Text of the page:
In all the din of pontification over every aspect of the Microsoft antitrust trial, the theory has arisen that the best way out of the case is for a mass settlement between Microsoft and the U.S. Department of Justice and the 18 remaining states—including Michigan—suing it.  While both sides in the matter could make the argument that a settlement may be the most expedient path toward ending the thing, clearly the most courageous path would be for Attorney General John Ashcroft to drop the matter all together.

That way, the entire episode could be washed clean and left to decompose on the ash heap of history—as it very well should.  The case began not as a cause or a statement against a malevolent monopolist, but as a marketing scheme on behalf of Microsoft's competitors.  These companies and their legal teams—bankrolled by billions in corporate profits—persuaded the Clinton-Reno Justice Department to take the case in the first place.  The action was strange because no one ever asserted that Microsoft, despite its success in the market, had ever hurt consumers.

Nevertheless, the federal government, urged on by frustrated Microsoft competitors, started digging into Microsoft's business practices in hopes of finding some evidence linking the company to consumer harm.  What they found were typical aggressive tactics, some more embarrassing to the company than others, used by powerful companies in competitive markets for centuries.  Vibrant competition—though obviously unappreciated by some companies in this case—is what built the New Economy to heights it now enjoys, after all, and all Microsoft argued was that it had as much right as anyone else to compete and to innovate.

The logic of the government's case was that, given Microsoft's success, it had a responsibility not only to the consumers it hoped to woo, but to the competitors it hoped to defeat.  The government's case—that is, the talking points provided by Microsoft's competitors—was that antitrust law not only protected consumers, but also protected competitors, a divergence from every understanding of antitrust law to that point.  In other words, the rules were different for successful companies than they were for slightly less successful ones. 

As many economists feared, the government's next step was to ask the court to break Microsoft up into several smaller companies—all so that its competitors could become monopolists themselves when faced with less vibrant competition from the so-called "Baby Bills" or "Mini-softs."  Rather than try to find a reasonable way out of this mess, the government simply wanted to take over—via regulation and court edict—one of the most complex and important competitors in the most important industry in the global economy.  (For an idea of how this would have worked, think about the same people who have trouble delivering the mail trying to run high-tech Internet service, and software industry.)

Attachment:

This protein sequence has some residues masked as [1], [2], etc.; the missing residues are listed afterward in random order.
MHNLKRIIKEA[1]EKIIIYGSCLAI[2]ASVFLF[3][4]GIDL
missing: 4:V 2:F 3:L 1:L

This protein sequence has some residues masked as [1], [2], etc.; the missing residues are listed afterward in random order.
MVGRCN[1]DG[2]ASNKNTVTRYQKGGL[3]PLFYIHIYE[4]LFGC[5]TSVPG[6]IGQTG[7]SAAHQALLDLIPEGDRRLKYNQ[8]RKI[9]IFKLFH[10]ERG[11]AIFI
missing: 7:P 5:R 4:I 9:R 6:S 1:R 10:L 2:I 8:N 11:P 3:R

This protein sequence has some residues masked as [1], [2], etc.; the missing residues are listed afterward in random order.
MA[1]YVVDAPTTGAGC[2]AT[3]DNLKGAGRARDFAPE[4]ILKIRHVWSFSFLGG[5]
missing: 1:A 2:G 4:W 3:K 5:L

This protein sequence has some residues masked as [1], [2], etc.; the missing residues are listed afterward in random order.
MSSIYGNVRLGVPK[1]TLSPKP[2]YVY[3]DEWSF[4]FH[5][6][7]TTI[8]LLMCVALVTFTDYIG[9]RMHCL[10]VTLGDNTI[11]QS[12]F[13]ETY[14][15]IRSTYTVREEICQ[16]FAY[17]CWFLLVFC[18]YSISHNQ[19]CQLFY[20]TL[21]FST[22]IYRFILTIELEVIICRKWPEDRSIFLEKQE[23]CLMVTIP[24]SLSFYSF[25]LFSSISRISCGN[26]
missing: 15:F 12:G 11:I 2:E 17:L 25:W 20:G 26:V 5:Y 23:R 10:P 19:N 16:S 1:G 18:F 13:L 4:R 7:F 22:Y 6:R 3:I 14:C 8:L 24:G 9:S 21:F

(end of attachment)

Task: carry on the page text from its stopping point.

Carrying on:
After pondering that concept, consumers and investors from all walks of life called their brokers, and the result has been a precipitous drop in the value of retirement and pension funds, education savings, and other investments.  The fallout included a rise in unemployment, a drop in consumer confidence, dried-up investment for new companies and in research for innovations in the old companies.  In economic terms, it was a "big mess."

Then, like a cowboy on a white horse, the U.S. Court of Appeals slapped down the breakup scheme, threw the biased Judge Thomas Penfield Jackson off the case, and struck down his ruling on monopoly maintenance in the Internet browser market.  In essence, every substantive argument the government made was rebuffed by the court.  Which brings us back to the odd consensus among the chattering class that the case should be settled.

It's obvious that Microsoft—with its ambitious next-generation Windows platform on the way—wants to make the case go away under almost any circumstances short of breakup.  It's also in the interest of state attorneys general to recover some of the money they've wasted on the case and walk away having maybe broken even with their justifiably confused constituents.  It also makes sense for the federal government—now back at square one and under a new administration—to settle the case.

But from the perspective of intellectual honesty, not to mention for the sake of sending a clear signal about this administration's commitment to free markets and the fair administration of justice, the single best course of action would be to drop the case altogether.  A settlement would, in the public view, serve only to justify the false claims. 

After three years and $30 million, American taxpayers—and the employees, investors, and consumers who rely on Microsoft—deserve better.

"From the perspective of intellectual honesty, not to mention for the sake of sending a clear signal about this administration's commitment to free markets and the fair administration of justice, the single best course of action would be to drop the case altogether."

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